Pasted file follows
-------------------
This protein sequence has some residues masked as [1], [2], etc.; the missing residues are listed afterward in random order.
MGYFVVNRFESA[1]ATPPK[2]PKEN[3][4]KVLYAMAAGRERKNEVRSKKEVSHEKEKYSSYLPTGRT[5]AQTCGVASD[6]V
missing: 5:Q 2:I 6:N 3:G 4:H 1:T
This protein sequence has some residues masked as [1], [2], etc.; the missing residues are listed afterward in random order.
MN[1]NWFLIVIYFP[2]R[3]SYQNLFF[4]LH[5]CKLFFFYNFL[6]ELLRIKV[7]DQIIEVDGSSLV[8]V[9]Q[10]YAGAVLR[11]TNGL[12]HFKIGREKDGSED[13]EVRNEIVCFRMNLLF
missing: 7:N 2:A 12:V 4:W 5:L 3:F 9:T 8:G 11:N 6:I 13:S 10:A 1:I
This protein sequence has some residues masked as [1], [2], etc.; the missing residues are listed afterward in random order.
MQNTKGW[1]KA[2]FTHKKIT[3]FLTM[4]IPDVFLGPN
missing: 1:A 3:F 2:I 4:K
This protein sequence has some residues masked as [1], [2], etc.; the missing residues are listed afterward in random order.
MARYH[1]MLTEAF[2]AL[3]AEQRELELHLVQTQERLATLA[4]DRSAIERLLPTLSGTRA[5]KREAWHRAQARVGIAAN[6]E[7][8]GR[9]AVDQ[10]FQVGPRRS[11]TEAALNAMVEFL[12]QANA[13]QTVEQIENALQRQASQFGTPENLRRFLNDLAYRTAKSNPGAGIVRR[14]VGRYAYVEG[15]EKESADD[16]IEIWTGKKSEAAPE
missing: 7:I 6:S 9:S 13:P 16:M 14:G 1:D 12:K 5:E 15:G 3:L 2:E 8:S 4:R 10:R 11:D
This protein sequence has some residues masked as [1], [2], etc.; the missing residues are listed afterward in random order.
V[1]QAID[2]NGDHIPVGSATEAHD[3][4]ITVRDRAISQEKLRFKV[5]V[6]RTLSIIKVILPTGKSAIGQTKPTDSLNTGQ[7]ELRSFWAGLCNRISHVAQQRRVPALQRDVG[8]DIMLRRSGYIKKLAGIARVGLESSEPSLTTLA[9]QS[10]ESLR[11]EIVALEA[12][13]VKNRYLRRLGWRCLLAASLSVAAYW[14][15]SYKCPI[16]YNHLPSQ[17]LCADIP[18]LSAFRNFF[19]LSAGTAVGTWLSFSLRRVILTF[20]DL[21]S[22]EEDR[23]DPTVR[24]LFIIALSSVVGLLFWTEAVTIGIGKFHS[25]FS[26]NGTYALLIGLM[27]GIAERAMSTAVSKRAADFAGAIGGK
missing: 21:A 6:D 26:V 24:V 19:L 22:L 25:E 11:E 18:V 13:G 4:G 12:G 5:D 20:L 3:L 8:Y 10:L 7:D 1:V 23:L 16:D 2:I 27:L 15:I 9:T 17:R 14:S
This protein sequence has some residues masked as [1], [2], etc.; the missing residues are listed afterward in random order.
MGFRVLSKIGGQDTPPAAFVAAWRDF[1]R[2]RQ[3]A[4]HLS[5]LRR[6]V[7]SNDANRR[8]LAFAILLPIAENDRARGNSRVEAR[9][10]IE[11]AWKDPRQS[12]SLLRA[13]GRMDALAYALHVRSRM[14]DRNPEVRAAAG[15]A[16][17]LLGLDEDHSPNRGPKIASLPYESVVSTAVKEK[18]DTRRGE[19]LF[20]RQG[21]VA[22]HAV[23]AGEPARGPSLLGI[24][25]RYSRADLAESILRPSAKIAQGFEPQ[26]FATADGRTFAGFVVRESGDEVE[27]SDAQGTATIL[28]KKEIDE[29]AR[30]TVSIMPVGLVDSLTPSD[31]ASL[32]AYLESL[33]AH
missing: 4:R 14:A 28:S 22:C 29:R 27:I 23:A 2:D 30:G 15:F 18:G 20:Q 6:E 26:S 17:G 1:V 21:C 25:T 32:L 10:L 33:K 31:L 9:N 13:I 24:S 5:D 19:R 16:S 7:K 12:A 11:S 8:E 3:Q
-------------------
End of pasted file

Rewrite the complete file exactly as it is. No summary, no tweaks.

This protein sequence has some residues masked as [1], [2], etc.; the missing residues are listed afterward in random order.
MGYFVVNRFESA[1]ATPPK[2]PKEN[3][4]KVLYAMAAGRERKNEVRSKKEVSHEKEKYSSYLPTGRT[5]AQTCGVASD[6]V
missing: 5:Q 2:I 6:N 3:G 4:H 1:T
This protein sequence has some residues masked as [1], [2], etc.; the missing residues are listed afterward in random order.
MN[1]NWFLIVIYFP[2]R[3]SYQNLFF[4]LH[5]CKLFFFYNFL[6]ELLRIKV[7]DQIIEVDGSSLV[8]V[9]Q[10]YAGAVLR[11]TNGL[12]HFKIGREKDGSED[13]EVRNEIVCFRMNLLF
missing: 7:N 2:A 12:V 4:W 5:L 3:F 9:T 8:G 11:N 6:I 13:S 10:A 1:I
This protein sequence has some residues masked as [1], [2], etc.; the missing residues are listed afterward in random order.
MQNTKGW[1]KA[2]FTHKKIT[3]FLTM[4]IPDVFLGPN
missing: 1:A 3:F 2:I 4:K
This protein sequence has some residues masked as [1], [2], etc.; the missing residues are listed afterward in random order.
MARYH[1]MLTEAF[2]AL[3]AEQRELELHLVQTQERLATLA[4]DRSAIERLLPTLSGTRA[5]KREAWHRAQARVGIAAN[6]E[7][8]GR[9]AVDQ[10]FQVGPRRS[11]TEAALNAMVEFL[12]QANA[13]QTVEQIENALQRQASQFGTPENLRRFLNDLAYRTAKSNPGAGIVRR[14]VGRYAYVEG[15]EKESADD[16]IEIWTGKKSEAAPE
missing: 7:I 6:S 9:S 13:P 16:M 14:G 1:D 12:K 5:E 15:G 3:L 2:E 8:S 4:R 10:R 11:D
This protein sequence has some residues masked as [1], [2], etc.; the missing residues are listed afterward in random order.
V[1]QAID[2]NGDHIPVGSATEAHD[3][4]ITVRDRAISQEKLRFKV[5]V[6]RTLSIIKVILPTGKSAIGQTKPTDSLNTGQ[7]ELRSFWAGLCNRISHVAQQRRVPALQRDVG[8]DIMLRRSGYIKKLAGIARVGLESSEPSLTTLA[9]QS[10]ESLR[11]EIVALEA[12][13]VKNRYLRRLGWRCLLAASLSVAAYW[14][15]SYKCPI[16]YNHLPSQ[17]LCADIP[18]LSAFRNFF[19]LSAGTAVGTWLSFSLRRVILTF[20]DL[21]S[22]EEDR[23]DPTVR[24]LFIIALSSVVGLLFWTEAVTIGIGKFHS[25]FS[26]NGTYALLIGLM[27]GIAERAMSTAVSKRAADFAGAIGGK
missing: 21:A 6:D 26:V 24:V 19:L 22:L 25:E 11:E 18:V 13:G 4:G 12:G 5:D 20:L 3:L 8:Y 10:L 7:D 1:V 23:L 16:D 2:I 27:L 15:I 9:T 17:R 14:S
This protein sequence has some residues masked as [1], [2], etc.; the missing residues are listed afterward in random order.
MGFRVLSKIGGQDTPPAAFVAAWRDF[1]R[2]RQ[3]A[4]HLS[5]LRR[6]V[7]SNDANRR[8]LAFAILLPIAENDRARGNSRVEAR[9][10]IE[11]AWKDPRQS[12]SLLRA[13]GRMDALAYALHVRSRM[14]DRNPEVRAAAG[15]A[16][17]LLGLDEDHSPNRGPKIASLPYESVVSTAVKEK[18]DTRRGE[19]LF[20]RQG[21]VA[22]HAV[23]AGEPARGPSLLGI[24][25]RYSRADLAESILRPSAKIAQGFEPQ[26]FATADGRTFAGFVVRESGDEVE[27]SDAQGTATIL[28]KKEIDE[29]AR[30]TVSIMPVGLVDSLTPSD[31]ASL[32]AYLESL[33]AH
missing: 4:R 14:A 28:S 22:C 29:R 27:I 23:A 2:D 30:G 15:F 18:G 20:Q 6:E 26:S 17:G 1:V 21:C 25:T 32:L 10:L 33:K 31:L 9:N 13:I 24:S 5:D 19:R 16:S 7:K 12:A 11:S 8:E 3:Q